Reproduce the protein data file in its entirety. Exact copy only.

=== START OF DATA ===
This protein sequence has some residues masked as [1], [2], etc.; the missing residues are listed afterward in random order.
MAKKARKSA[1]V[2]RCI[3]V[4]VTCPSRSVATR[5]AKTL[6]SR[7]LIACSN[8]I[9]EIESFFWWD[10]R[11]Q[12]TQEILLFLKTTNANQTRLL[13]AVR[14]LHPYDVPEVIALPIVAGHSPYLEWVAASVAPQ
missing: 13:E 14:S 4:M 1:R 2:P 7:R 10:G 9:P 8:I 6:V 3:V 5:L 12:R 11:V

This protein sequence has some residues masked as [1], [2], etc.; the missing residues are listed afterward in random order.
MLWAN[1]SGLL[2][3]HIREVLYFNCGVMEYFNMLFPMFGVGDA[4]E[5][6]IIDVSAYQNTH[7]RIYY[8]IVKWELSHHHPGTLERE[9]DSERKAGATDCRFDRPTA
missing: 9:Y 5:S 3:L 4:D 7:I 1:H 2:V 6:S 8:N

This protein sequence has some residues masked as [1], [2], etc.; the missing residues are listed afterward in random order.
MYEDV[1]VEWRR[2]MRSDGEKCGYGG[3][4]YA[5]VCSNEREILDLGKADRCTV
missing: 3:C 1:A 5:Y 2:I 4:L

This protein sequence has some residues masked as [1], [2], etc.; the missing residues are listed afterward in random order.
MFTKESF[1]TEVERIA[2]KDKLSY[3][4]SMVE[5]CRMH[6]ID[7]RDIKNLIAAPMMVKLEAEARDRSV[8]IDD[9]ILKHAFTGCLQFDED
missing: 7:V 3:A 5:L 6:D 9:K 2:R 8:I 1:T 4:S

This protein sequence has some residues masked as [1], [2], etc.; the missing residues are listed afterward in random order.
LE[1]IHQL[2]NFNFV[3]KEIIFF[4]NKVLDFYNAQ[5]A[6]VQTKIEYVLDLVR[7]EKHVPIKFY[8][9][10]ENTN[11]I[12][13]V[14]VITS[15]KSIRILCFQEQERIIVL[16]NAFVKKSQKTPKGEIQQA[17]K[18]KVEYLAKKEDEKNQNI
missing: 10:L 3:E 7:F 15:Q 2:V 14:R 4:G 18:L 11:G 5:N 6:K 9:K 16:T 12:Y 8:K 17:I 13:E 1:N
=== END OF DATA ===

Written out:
This protein sequence has some residues masked as [1], [2], etc.; the missing residues are listed afterward in random order.
MAKKARKSA[1]V[2]RCI[3]V[4]VTCPSRSVATR[5]AKTL[6]SR[7]LIACSN[8]I[9]EIESFFWWD[10]R[11]Q[12]TQEILLFLKTTNANQTRLL[13]AVR[14]LHPYDVPEVIALPIVAGHSPYLEWVAASVAPQ
missing: 13:E 14:S 4:M 1:R 2:P 7:R 10:G 9:P 8:I 6:V 3:V 5:L 12:R 11:V

This protein sequence has some residues masked as [1], [2], etc.; the missing residues are listed afterward in random order.
MLWAN[1]SGLL[2][3]HIREVLYFNCGVMEYFNMLFPMFGVGDA[4]E[5][6]IIDVSAYQNTH[7]RIYY[8]IVKWELSHHHPGTLERE[9]DSERKAGATDCRFDRPTA
missing: 9:Y 5:S 3:L 4:D 7:I 1:H 2:V 6:S 8:N

This protein sequence has some residues masked as [1], [2], etc.; the missing residues are listed afterward in random order.
MYEDV[1]VEWRR[2]MRSDGEKCGYGG[3][4]YA[5]VCSNEREILDLGKADRCTV
missing: 3:C 1:A 5:Y 2:I 4:L

This protein sequence has some residues masked as [1], [2], etc.; the missing residues are listed afterward in random order.
MFTKESF[1]TEVERIA[2]KDKLSY[3][4]SMVE[5]CRMH[6]ID[7]RDIKNLIAAPMMVKLEAEARDRSV[8]IDD[9]ILKHAFTGCLQFDED
missing: 7:V 3:A 5:L 6:D 9:K 2:R 8:I 1:T 4:S

This protein sequence has some residues masked as [1], [2], etc.; the missing residues are listed afterward in random order.
LE[1]IHQL[2]NFNFV[3]KEIIFF[4]NKVLDFYNAQ[5]A[6]VQTKIEYVLDLVR[7]EKHVPIKFY[8][9][10]ENTN[11]I[12][13]V[14]VITS[15]KSIRILCFQEQERIIVL[16]NAFVKKSQKTPKGEIQQA[17]K[18]KVEYLAKKEDEKNQNI
missing: 10:L 3:E 7:F 15:Q 2:V 14:R 4:G 18:L 11:G 5:N 6:K 9:K 16:T 12:Y 8:K 17:I 13:E 1:N